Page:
On 20 to 22 October 2017, the Central University of Technology, Free State (CUT) hosted the 4th annual Wisehub Innovation Summit in Education to address crucial knowledge and skills gaps within professional character and competence development, deaf education, mathematics and science, health and education and project-based learning through vibrant and innovative pedagogical structures.
Wisehub is a project of Learning Academy Worldwide, a registered Swedish-based non-profit organisation. Currently, it serves several schools in four major provinces in South Africa and one multinational corporation.
The annual summit includes a series of informal dining and networking opportunities, interactive and thought-provoking sessions, relevant and inspiring keynote addresses, robust panel discussions, need-based breakout sessions and strategic planning workshops over a 3-day period. Learning Academy Worldwide partners from the US, Sweden, Belgium, Italy, and Spain also attended the summit.
In his opening address, Prof. Henk de Jager, Vice-Chancellor and Principal said that unity plays an important role in taking the education sector and the country to greater heights. “There is one common desire that every human being has and that is to love and be loved. Some of the most important desires of people include acceptance, the need to be appreciated, curiosity, and the need to gain knowledge, which links to the work done in an education environment. We need to work together to improve the lives of the most vulnerable especially of the poor people in our country; improve quality education in other areas including people with special needs. I believe that every child is a national asset and CUT is committed to working with Wisehub to improve education in schools that will eventually have an impact on the economy. I am certain that this prestigious occasion will be a huge success,” said Prof. de Jager.
Mr Khoarai Khoarai, Deputy Director General of the Free State Department of Education said that the concept of Wisehub implies a well of practical experience, willingness to share and the creation of valuable links within and beyond the classrooms, schools, and conferences.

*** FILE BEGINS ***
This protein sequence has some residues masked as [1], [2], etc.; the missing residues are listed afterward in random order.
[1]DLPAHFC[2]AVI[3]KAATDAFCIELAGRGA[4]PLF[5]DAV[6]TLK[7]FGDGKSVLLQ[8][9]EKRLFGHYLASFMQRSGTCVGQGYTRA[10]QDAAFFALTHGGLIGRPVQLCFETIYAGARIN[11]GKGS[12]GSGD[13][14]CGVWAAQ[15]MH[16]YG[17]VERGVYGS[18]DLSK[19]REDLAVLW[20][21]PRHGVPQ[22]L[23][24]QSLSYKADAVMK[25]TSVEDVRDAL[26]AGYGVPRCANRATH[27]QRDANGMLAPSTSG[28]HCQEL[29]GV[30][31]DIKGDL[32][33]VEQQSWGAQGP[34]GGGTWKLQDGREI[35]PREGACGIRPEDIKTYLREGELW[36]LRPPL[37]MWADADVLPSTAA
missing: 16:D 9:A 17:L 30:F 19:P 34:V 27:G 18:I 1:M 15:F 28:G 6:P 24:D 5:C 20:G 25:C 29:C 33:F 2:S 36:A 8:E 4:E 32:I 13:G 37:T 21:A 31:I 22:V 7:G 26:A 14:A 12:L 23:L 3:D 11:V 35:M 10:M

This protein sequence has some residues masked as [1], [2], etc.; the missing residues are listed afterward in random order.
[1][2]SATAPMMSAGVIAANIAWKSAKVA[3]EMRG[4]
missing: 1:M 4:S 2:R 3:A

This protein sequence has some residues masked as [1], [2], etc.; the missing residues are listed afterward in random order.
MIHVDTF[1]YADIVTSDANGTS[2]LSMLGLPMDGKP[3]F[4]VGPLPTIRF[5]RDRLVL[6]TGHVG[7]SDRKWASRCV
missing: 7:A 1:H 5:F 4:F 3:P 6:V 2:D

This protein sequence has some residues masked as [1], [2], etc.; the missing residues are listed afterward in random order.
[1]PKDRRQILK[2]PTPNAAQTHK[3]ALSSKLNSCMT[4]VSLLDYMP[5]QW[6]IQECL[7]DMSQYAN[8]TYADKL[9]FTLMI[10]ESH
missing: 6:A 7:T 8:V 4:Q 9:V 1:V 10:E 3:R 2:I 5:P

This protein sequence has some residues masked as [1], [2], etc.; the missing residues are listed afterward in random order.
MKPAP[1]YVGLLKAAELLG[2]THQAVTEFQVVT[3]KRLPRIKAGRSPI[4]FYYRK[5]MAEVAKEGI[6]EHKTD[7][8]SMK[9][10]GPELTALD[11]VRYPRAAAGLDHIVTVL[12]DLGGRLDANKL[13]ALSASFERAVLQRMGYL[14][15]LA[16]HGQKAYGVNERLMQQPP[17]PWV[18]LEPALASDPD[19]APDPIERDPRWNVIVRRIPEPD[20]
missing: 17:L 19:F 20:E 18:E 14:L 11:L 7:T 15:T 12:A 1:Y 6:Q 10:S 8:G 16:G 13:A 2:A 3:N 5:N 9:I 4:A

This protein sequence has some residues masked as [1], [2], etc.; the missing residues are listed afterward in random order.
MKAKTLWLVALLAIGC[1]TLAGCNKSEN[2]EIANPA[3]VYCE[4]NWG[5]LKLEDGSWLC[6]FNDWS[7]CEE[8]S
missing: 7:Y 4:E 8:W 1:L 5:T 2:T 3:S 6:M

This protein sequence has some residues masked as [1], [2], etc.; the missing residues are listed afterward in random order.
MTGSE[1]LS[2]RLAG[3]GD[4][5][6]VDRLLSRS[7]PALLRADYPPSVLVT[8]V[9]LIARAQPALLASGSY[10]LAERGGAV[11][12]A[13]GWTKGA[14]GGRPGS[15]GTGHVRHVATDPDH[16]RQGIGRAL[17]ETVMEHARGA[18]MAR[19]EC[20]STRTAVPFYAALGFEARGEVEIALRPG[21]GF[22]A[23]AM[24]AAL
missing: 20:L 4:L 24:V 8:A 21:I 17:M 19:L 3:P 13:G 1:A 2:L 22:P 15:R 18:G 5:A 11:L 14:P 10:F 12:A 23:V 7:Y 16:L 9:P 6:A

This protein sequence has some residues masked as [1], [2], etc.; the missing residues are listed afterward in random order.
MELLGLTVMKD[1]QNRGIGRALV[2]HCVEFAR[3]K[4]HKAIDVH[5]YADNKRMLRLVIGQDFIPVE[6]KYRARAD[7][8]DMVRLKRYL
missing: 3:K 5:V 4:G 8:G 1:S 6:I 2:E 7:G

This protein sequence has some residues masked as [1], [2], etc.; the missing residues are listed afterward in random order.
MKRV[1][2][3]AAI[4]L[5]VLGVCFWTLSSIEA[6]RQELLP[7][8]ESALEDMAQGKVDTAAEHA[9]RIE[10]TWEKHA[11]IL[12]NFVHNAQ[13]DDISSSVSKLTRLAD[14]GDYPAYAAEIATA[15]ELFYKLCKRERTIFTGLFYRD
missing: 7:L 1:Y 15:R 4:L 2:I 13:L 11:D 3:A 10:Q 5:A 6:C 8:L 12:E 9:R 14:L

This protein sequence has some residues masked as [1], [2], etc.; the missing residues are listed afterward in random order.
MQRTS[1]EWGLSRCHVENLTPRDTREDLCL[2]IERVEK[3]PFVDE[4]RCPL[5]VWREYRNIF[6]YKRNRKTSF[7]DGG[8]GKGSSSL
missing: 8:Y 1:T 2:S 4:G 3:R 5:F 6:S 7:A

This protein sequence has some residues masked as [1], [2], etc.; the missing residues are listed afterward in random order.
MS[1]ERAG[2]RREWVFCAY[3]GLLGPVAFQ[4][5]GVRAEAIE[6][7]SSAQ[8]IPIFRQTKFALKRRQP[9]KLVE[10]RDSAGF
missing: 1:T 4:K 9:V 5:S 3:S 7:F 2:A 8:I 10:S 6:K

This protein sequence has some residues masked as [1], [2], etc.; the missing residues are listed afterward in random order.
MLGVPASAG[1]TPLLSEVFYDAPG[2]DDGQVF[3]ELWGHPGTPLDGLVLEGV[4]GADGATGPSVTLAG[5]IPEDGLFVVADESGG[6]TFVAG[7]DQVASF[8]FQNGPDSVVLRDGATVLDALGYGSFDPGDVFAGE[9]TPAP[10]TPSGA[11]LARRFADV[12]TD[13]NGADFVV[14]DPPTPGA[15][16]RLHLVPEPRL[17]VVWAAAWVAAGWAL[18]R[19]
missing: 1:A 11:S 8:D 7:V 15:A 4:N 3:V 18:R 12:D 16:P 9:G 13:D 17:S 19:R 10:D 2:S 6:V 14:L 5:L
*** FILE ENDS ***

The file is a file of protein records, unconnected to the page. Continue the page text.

He further stated that the main challenge faced in South Africa is that getting the basics right at a high-level of functionality is perceived as an exception rather than a norm. “The real challenge of education in mainstream South Africa is to bring a message of hope; to offer school children a glimpse of what their future can be, of self-worth, of knowing that they can rise above the scourge of poverty which threatens to limit their dreams.”
Khoarai also said that majority of schools need transformation to see results. “Schools need to improve on performance, do things differently, implement better systems and practices, and enhance skills. We so badly need to get our schools working in terms of literacy, numeracy, and 21st-century skills. That is not only functional but it’s a fundamental human right.”
He said that he was pleased with the summit’s focus on the health of a leader, on the horror of the immediate, the long walk to loneliness and the complexity of difficult choices. “I hope that this summit will bring out the best in all of us so that we can be at our best in classrooms and schools each day every year.”
Mrs Odette Swift, Director Education: Deaf Federation of South Africa said that the idea of the summit is to bring principals of the management team for the deaf an opportunity to meet one another and allow other schools to engage with them. In her presentation, she spoke about celebrating the voice and changing the noise into a voice. “This weekend we are taking a leap, my encouragement to everyone is to set goals, smash them, make an unexpected giant impact and tell people about it.”